Meet the 2017 Capezio A.C.E. Award Winners!

Photo by Joe Toreno

This past weekend was a busy one for us at DT—we've been in Long Beach, California, attending our Dance Teacher Summit, which included honoring our DT Award winners Award winners (best acceptance speech of the decade goes, hands down, to the fabulous Joe Tremaine) and the Capezio A.C.E. Award champions on Saturday night. It was a big evening: The overall winner of the A.C.E. Awards goes home with $15,000 to use towards the production of a future show. Here's who scored the top three spots:

2nd runner-up:

Nick Young's tap number, The Light, was ostensibly a boy-meets-girl, boy-and-girl-squander-opportunities-to-secure-their-future story, but Young's insane rhythms and gift for storytelling are both perpetually surprising and nuanced. He's proof that tap can be just as emotive and powerful as contemporary, end of discussion.

First runner-up:

Lukas McFarlane's Falling was full of movement so hard-hitting that I kept waiting to see a visible reverb in the atmosphere. McFarlane and his dancers spilled their guts all over the stage, marrying incredible, inventive partnering with real, palpable passion.

And the 2017 A.C.E. Award champions:

But it was Marissa Osato and Will Johnston's electric, ominous Peel that took home the grand prize. The dancers' athleticism and control were mind-blowing—at one point, they balanced forearm planks on tiny, clear bowls. And they had some serious slo-mo ability. (You can watch an earlier iteration of the piece by clicking here.)

Big congrats to all of the finalists—and to this year's winners, we're so excited to see what you do with your prize money!

Check out more finalists below:

Here's Erica Marr's piece:

Getty Images

Despite worldwide theater closures, the Universal Ballet Competition is keeping The Nutcracker tradition alive in 2020 with an online international competition. The event culminates in a streamed, full-length video of The Virtual Nutcracker consisting of winning entries on December 19. The competition is calling on studios, as well as dancers of all ages and levels, to submit videos by November 29 to be considered.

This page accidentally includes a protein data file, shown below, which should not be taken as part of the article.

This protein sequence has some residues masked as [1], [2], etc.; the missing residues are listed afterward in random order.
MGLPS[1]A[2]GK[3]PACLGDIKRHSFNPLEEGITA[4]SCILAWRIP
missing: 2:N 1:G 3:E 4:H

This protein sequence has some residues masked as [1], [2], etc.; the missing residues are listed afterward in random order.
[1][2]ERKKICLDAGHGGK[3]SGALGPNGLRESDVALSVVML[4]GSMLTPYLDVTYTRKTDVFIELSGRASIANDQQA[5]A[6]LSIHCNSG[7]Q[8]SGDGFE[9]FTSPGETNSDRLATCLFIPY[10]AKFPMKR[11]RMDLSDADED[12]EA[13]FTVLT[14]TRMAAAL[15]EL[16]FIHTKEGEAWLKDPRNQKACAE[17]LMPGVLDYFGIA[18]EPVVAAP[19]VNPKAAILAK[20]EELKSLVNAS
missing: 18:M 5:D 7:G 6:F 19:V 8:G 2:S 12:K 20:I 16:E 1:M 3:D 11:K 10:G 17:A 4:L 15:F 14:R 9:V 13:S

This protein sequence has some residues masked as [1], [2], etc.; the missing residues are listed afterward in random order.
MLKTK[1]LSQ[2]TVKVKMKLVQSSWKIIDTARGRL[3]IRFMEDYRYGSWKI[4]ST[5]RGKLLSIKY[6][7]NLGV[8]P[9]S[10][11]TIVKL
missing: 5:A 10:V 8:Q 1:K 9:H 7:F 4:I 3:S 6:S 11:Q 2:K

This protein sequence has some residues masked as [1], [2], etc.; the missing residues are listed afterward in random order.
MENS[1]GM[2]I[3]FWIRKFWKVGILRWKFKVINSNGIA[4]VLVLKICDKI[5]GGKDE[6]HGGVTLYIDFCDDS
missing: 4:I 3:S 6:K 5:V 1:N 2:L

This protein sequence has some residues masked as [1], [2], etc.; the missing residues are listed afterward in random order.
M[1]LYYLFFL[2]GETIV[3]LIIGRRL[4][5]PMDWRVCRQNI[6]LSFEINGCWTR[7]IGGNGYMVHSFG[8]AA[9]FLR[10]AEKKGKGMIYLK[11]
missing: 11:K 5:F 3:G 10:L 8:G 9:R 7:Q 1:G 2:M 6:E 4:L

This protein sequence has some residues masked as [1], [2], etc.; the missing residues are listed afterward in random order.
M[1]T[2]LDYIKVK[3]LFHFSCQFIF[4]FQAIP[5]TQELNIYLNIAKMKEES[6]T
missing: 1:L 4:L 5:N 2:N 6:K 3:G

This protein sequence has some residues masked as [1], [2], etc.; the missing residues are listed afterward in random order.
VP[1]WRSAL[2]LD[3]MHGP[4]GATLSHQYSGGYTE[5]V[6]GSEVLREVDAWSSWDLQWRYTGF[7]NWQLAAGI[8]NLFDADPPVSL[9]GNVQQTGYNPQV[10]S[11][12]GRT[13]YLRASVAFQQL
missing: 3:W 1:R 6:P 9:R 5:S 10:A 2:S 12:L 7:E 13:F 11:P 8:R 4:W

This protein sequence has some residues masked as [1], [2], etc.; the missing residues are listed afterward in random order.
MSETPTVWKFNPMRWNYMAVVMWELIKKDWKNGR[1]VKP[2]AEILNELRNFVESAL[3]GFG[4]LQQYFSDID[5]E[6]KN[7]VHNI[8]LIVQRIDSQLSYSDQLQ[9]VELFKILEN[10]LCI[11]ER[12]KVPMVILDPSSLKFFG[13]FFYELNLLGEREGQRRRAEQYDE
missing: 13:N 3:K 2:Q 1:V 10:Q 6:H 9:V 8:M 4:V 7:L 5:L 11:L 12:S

"Nutcracker is a tradition that is ingrained in our hearts," says UBC co-founder Lissette Salgado-Lucas, a former dancer with Royal Winnipeg Ballet and Joffrey Ballet. "We danced it for so long as professionals, we can't wait to pass it along to dancers through this competition."

Keep reading... Show less
Robbie Sweeny, courtesy Funsch

Christy Funsch's teaching career has taken her from New York City to the Bay Area to Portugal, with a stint in a punk band in between. But this fall—fresh off a Fulbright in Portugal at the Instituto Politécnico de Lisboa, School of Dance (ESD), teaching and researching empathetic embodiment through somatic dance training—Funsch's teaching has taken her to an entirely new location: Zoom. A visiting professor at Slippery Rock University for the 2020–21 academic year, Funsch is adapting her eclectic, boundary-pushing approach to her virtual classes.

Originally from central New York State, Funsch spent 20 years performing in the Bay Area, where she also started her own company, Funsch Dance Experience. "My choreographic work from that time is in the dance-theater experiential, fantasy realm of performance," she says. "I also started blending genres and a lot of urban styles found their way into my choreography."

Keep reading... Show less
Courtesy Meg Brooker

As the presidential election approaches, it's a particularly meaningful time to remember that we are celebrating the centennial of the 19th Amendment, when women earned the right to vote after a decades-long battle.

Movement was more than a metaphor for the fight for women's suffrage—dancers played a real role, most notably Florence Fleming Noyes, who performed her riveting solo Dance of Freedom in 1914 to embody the struggle for women's rights.

This fall, Middle Tennessee State University director of dance Meg Brooker is reconstructing Dance of Freedom on 11 of her students. A Noyes Rhythm teacher and an Isadora Duncan scholar, Brooker is passionate about bringing historic dance practices into a contemporary context.

Keep reading... Show less

Get Dance Business Weekly in your inbox

Sign Up Used in accordance with our Privacy Policy.